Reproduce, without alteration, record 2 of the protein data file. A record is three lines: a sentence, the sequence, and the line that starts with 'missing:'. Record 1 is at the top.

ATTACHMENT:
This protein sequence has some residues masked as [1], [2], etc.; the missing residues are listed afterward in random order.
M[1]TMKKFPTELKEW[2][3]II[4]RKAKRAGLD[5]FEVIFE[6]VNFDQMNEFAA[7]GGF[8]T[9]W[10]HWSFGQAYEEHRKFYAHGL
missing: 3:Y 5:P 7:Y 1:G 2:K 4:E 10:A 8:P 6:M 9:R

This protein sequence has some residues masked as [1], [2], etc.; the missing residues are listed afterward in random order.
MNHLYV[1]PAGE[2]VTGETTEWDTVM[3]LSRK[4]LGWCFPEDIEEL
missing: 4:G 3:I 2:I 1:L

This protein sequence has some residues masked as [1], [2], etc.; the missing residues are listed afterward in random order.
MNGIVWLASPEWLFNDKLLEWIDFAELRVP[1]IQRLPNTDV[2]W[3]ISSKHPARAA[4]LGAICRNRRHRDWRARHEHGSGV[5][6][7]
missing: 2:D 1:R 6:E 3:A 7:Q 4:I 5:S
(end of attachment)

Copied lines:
This protein sequence has some residues masked as [1], [2], etc.; the missing residues are listed afterward in random order.
MNHLYV[1]PAGE[2]VTGETTEWDTVM[3]LSRK[4]LGWCFPEDIEEL
missing: 4:G 3:I 2:I 1:L